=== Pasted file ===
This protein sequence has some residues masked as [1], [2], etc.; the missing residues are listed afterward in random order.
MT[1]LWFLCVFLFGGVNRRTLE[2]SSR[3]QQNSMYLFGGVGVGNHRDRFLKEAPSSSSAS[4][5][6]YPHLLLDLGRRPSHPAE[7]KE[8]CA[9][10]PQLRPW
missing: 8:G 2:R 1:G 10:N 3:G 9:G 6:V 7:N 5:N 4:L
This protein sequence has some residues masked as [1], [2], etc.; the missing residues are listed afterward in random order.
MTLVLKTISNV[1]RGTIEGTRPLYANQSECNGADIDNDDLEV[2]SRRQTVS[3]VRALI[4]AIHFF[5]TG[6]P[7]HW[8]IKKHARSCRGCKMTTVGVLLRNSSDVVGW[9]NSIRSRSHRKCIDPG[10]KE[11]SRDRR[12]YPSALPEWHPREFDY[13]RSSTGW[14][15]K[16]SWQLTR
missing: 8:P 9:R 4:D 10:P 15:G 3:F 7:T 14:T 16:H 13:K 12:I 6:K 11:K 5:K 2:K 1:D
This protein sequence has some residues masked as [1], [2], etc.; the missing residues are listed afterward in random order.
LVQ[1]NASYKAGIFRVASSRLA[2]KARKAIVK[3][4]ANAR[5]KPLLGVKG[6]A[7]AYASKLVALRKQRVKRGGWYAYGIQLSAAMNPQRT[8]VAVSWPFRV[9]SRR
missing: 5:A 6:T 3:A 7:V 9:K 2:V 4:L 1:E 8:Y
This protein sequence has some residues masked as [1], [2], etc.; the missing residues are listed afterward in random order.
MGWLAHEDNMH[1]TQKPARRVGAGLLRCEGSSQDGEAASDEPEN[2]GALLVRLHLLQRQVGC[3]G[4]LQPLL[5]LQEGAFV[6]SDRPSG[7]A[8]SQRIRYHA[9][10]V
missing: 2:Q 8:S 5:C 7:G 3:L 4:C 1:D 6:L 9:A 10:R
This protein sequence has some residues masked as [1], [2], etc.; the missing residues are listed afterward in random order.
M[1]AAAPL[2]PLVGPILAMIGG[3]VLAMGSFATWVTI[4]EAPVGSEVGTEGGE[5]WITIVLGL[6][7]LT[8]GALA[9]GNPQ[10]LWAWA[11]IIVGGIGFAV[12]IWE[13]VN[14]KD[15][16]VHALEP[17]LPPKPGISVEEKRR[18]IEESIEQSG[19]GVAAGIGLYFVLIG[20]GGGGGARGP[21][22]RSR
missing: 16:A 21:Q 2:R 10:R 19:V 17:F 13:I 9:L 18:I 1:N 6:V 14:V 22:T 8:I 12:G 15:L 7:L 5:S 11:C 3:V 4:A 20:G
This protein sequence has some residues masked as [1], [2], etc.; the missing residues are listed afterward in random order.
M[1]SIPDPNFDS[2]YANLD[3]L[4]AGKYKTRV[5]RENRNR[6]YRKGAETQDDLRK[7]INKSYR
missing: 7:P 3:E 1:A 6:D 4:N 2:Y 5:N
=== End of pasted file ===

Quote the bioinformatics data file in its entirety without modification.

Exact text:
This protein sequence has some residues masked as [1], [2], etc.; the missing residues are listed afterward in random order.
MT[1]LWFLCVFLFGGVNRRTLE[2]SSR[3]QQNSMYLFGGVGVGNHRDRFLKEAPSSSSAS[4][5][6]YPHLLLDLGRRPSHPAE[7]KE[8]CA[9][10]PQLRPW
missing: 8:G 2:R 1:G 10:N 3:G 9:G 6:V 7:N 5:N 4:L
This protein sequence has some residues masked as [1], [2], etc.; the missing residues are listed afterward in random order.
MTLVLKTISNV[1]RGTIEGTRPLYANQSECNGADIDNDDLEV[2]SRRQTVS[3]VRALI[4]AIHFF[5]TG[6]P[7]HW[8]IKKHARSCRGCKMTTVGVLLRNSSDVVGW[9]NSIRSRSHRKCIDPG[10]KE[11]SRDRR[12]YPSALPEWHPREFDY[13]RSSTGW[14][15]K[16]SWQLTR
missing: 8:P 9:R 4:D 10:P 15:G 3:F 7:T 14:T 16:H 13:K 12:I 6:K 11:K 5:K 2:K 1:D
This protein sequence has some residues masked as [1], [2], etc.; the missing residues are listed afterward in random order.
LVQ[1]NASYKAGIFRVASSRLA[2]KARKAIVK[3][4]ANAR[5]KPLLGVKG[6]A[7]AYASKLVALRKQRVKRGGWYAYGIQLSAAMNPQRT[8]VAVSWPFRV[9]SRR
missing: 5:A 6:T 3:A 7:V 9:K 2:V 4:L 1:E 8:Y
This protein sequence has some residues masked as [1], [2], etc.; the missing residues are listed afterward in random order.
MGWLAHEDNMH[1]TQKPARRVGAGLLRCEGSSQDGEAASDEPEN[2]GALLVRLHLLQRQVGC[3]G[4]LQPLL[5]LQEGAFV[6]SDRPSG[7]A[8]SQRIRYHA[9][10]V
missing: 2:Q 8:S 5:C 7:G 3:L 4:C 1:D 6:L 9:A 10:R
This protein sequence has some residues masked as [1], [2], etc.; the missing residues are listed afterward in random order.
M[1]AAAPL[2]PLVGPILAMIGG[3]VLAMGSFATWVTI[4]EAPVGSEVGTEGGE[5]WITIVLGL[6][7]LT[8]GALA[9]GNPQ[10]LWAWA[11]IIVGGIGFAV[12]IWE[13]VN[14]KD[15][16]VHALEP[17]LPPKPGISVEEKRR[18]IEESIEQSG[19]GVAAGIGLYFVLIG[20]GGGGGARGP[21][22]RSR
missing: 16:A 21:Q 2:R 10:R 19:V 17:F 13:I 9:L 18:I 1:N 6:V 14:V 22:T 8:I 12:G 15:L 7:L 5:S 11:C 3:V 4:A 20:G
This protein sequence has some residues masked as [1], [2], etc.; the missing residues are listed afterward in random order.
M[1]SIPDPNFDS[2]YANLD[3]L[4]AGKYKTRV[5]RENRNR[6]YRKGAETQDDLRK[7]INKSYR
missing: 7:P 3:E 1:A 6:D 4:N 2:Y 5:N